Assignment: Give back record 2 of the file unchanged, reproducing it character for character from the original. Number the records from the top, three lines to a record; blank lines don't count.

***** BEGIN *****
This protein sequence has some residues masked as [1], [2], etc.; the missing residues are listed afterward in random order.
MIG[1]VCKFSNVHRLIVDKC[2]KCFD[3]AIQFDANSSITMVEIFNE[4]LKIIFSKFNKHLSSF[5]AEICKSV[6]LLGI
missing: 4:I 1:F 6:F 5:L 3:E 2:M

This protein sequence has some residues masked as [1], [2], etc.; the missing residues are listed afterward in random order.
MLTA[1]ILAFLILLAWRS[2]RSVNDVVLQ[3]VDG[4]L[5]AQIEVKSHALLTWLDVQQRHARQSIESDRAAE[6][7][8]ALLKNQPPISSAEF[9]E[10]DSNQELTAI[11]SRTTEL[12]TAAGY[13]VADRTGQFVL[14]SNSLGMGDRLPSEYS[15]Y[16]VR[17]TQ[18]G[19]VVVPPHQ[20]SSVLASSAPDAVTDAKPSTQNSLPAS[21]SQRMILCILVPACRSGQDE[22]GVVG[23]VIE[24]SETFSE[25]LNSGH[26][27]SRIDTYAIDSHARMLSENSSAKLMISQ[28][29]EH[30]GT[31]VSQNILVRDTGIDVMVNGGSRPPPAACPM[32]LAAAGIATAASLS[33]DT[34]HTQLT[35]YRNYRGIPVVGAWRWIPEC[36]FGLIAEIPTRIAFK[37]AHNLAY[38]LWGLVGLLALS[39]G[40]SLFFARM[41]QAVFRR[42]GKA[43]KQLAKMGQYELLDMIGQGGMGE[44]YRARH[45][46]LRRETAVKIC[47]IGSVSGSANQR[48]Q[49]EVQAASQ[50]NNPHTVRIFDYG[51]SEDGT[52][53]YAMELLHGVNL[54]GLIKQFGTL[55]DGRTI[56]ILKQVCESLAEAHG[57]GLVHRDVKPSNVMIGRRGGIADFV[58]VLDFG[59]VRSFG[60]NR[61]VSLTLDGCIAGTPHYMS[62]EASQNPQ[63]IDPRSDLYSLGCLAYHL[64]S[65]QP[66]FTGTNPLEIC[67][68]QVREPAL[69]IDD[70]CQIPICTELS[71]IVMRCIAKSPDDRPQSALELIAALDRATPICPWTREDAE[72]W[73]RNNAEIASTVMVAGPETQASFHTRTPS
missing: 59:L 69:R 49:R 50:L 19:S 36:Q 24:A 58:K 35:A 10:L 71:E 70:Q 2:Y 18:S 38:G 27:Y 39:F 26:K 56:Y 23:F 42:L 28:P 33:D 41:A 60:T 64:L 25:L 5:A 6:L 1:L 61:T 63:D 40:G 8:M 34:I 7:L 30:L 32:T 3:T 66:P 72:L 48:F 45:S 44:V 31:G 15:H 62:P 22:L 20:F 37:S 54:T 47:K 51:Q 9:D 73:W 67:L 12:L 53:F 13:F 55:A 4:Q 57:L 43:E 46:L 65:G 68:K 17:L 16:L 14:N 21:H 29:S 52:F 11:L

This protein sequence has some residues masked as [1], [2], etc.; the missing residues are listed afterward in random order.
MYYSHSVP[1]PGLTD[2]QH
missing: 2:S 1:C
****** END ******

This protein sequence has some residues masked as [1], [2], etc.; the missing residues are listed afterward in random order.
MLTA[1]ILAFLILLAWRS[2]RSVNDVVLQ[3]VDG[4]L[5]AQIEVKSHALLTWLDVQQRHARQSIESDRAAE[6][7][8]ALLKNQPPISSAEF[9]E[10]DSNQELTAI[11]SRTTEL[12]TAAGY[13]VADRTGQFVL[14]SNSLGMGDRLPSEYS[15]Y[16]VR[17]TQ[18]G[19]VVVPPHQ[20]SSVLASSAPDAVTDAKPSTQNSLPAS[21]SQRMILCILVPACRSGQDE[22]GVVG[23]VIE[24]SETFSE[25]LNSGH[26][27]SRIDTYAIDSHARMLSENSSAKLMISQ[28][29]EH[30]GT[31]VSQNILVRDTGIDVMVNGGSRPPPAACPM[32]LAAAGIATAASLS[33]DT[34]HTQLT[35]YRNYRGIPVVGAWRWIPEC[36]FGLIAEIPTRIAFK[37]AHNLAY[38]LWGLVGLLALS[39]G[40]SLFFARM[41]QAVFRR[42]GKA[43]KQLAKMGQYELLDMIGQGGMGE[44]YRARH[45][46]LRRETAVKIC[47]IGSVSGSANQR[48]Q[49]EVQAASQ[50]NNPHTVRIFDYG[51]SEDGT[52][53]YAMELLHGVNL[54]GLIKQFGTL[55]DGRTI[56]ILKQVCESLAEAHG[57]GLVHRDVKPSNVMIGRRGGIADFV[58]VLDFG[59]VRSFG[60]NR[61]VSLTLDGCIAGTPHYMS[62]EASQNPQ[63]IDPRSDLYSLGCLAYHL[64]S[65]QP[66]FTGTNPLEIC[67][68]QVREPAL[69]IDD[70]CQIPICTELS[71]IVMRCIAKSPDDRPQSALELIAALDRATPICPWTREDAE[72]W[73]RNNAEIASTVMVAGPETQASFHTRTPS
missing: 59:L 69:R 49:R 50:L 19:S 36:Q 24:A 58:K 35:A 10:L 71:E 70:Q 2:Y 18:S 38:G 27:Y 39:F 26:K 56:Y 23:F 42:L 28:P 33:D 41:A 60:T 64:L 25:L 5:A 6:L 1:L 61:T 63:D 40:G 8:M 34:I 7:L 30:L 32:T 3:T 66:P 72:L 48:F 45:S 44:V 31:G 15:H 62:P 22:L 20:F 37:S 54:T 47:K 51:Q 9:D 73:W 67:L 12:L 53:F 13:F 55:A 4:Q 57:L 43:E 46:L 65:G 68:K 17:L 16:L 14:N 21:H 29:S 52:F 11:L